While Asians tend to be well represented in North American businesses, their numbers are much smaller in corporate leadership positions.
Specifically, only 18 percent of Fortune 500 companies have Pan-Asian members on their boards, and as of 2013, Pan-Asian men and women accounted for only 1.8 percent of the 1,214 Fortune 100 board seats. This situation is often exacerbated by the fact that many people are not even aware of this disparity, according to Jeff Chin, co-founder and president of Ascend.
Established in 2005 to increase knowledge of and address this issue, Ascend — the largest nonprofit organization for Pan-Asian business professionals in North America — conducts its own in-house research to inform its efforts.
Chin says that research is key to dispelling the “model minority” myth and thus achieving progress.
“A lot of people believe in the model minority view — that there’s not a problem [for Pan-Asian people]. … We need to bring those issues to the forefront; we do that through research,” Chin says. “We highlight the fact that yes, there may be a lot of Pan-Asians [in] corporate America in certain companies, but many of them are not moving up to [be] leaders of organizations.”
With the help of seven other Pan-Asian executives from various companies, Chin and colleague Dylan Jeng launched Ascend while both were working at business management consulting firm Ernst & Young. After developing the first employee resource group for Pan-Asians at the company, Chin, now a retired partner, began searching for a similar external network.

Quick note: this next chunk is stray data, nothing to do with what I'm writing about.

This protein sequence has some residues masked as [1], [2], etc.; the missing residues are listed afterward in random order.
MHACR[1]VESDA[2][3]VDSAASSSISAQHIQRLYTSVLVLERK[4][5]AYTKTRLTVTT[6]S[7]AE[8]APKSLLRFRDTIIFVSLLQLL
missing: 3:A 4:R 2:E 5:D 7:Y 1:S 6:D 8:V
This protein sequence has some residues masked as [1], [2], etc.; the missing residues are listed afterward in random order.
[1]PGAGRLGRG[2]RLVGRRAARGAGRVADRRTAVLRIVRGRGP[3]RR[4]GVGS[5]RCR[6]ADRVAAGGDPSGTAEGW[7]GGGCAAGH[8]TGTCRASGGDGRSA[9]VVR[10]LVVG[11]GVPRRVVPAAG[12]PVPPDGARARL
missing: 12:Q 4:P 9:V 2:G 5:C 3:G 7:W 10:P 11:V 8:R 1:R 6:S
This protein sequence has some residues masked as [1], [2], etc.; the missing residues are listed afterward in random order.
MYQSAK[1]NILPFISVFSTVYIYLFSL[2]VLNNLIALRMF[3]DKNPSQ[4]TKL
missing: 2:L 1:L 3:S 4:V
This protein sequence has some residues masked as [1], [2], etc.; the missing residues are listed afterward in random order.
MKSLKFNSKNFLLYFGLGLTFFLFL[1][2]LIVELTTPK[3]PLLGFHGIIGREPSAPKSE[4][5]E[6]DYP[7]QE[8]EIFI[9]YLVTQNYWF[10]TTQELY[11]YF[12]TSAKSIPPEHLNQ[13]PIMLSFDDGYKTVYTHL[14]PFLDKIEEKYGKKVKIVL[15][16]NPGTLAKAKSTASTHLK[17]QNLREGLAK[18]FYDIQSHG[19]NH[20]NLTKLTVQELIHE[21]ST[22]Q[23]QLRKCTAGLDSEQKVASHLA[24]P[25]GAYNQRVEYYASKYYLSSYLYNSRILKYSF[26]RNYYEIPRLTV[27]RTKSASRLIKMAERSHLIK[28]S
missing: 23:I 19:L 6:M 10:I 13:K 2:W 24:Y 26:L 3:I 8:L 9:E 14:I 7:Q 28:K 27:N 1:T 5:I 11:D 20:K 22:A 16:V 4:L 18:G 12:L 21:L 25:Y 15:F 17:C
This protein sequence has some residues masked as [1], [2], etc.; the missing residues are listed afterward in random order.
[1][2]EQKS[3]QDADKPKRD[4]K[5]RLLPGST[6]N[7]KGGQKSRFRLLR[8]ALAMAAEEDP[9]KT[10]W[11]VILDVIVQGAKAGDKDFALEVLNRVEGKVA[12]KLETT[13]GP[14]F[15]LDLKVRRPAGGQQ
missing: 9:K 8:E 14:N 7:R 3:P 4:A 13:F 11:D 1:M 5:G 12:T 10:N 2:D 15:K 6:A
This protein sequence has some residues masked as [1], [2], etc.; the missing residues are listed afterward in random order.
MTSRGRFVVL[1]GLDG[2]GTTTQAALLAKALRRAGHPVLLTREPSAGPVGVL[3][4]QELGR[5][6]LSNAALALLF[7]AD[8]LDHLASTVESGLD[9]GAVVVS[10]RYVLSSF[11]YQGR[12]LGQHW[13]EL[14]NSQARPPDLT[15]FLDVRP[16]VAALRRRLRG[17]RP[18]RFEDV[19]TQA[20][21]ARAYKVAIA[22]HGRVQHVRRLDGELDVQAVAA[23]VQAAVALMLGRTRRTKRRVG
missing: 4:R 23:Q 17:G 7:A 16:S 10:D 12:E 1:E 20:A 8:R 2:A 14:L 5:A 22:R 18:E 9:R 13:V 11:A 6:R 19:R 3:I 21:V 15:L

“I saw a lot of Pan-Asians coming into [Ernst & Y oung] but not a lot of them rising to the level of leadership; I was one of the first Pan-Asian partners to make it into the mainstream business,” he says. “So once we started the internal network, we looked for an external network, couldn’t find one, and so we said, ‘Ok, we will start our own.’”
With 34 college chapters and 17 professional chapters across the United States and Canada, Ascend reaches 60,000 people through networking, training, professional development, and career enhancement programs and events. The organization’s main goal is to increase the presence and influence of Pan-Asian business leaders.
One of Ascend’s most prominent initiatives is Pinnacle. Launched in spring of 2013, it focuses on tapping the organization’s network of Pan-Asian corporate board members, which presently includes 95 experienced board directors of public companies, according to Managing Director of Pinnacle S.K. Gupta. Using a “push and pull” system, Pinnacle “pulls” from these current Pan-Asian board members to “push” those who aspire to be on public boards.
Chin says Ascend has been gathering its network of Pan-Asian board directors via roundtable dinners to discuss advocacy efforts and ways of working together to increase Pan-Asian representation. He says phase two will focus on developing and supporting candidates for future boards by providing networking and training opportunities.
As a life-cycle organization — with offerings for students, young professionals, mid-level managers, and senior executives — Chin says Pinnacle helps complete the professional cycle. And he believes Ascend’s corporate partners — companies like Deloitte, Bank of America, Disney, Johnson and Johnson, New York Life Insurance Company, Boeing, and others — are a testament to the good work it is doing.
“[The fact that] a lot of our partners have been with us from the very beginning, and continue to stay with us and support us, tells me that we’re doing the right thing,” he says.
And if the numbers weren’t enough to motivate Chin and his colleagues at Ascend, knowing that they are helping fellow Pan-Asian business professionals is.
“I truly believe … that we must lead by example,” he says, “and we must give back and help Pan-Asians become the leaders of today and tomorrow.”●
Alexandra Vollman is the editor of INSIGHT Into Diversity. For more information on Ascend, visit ascendleadership.org.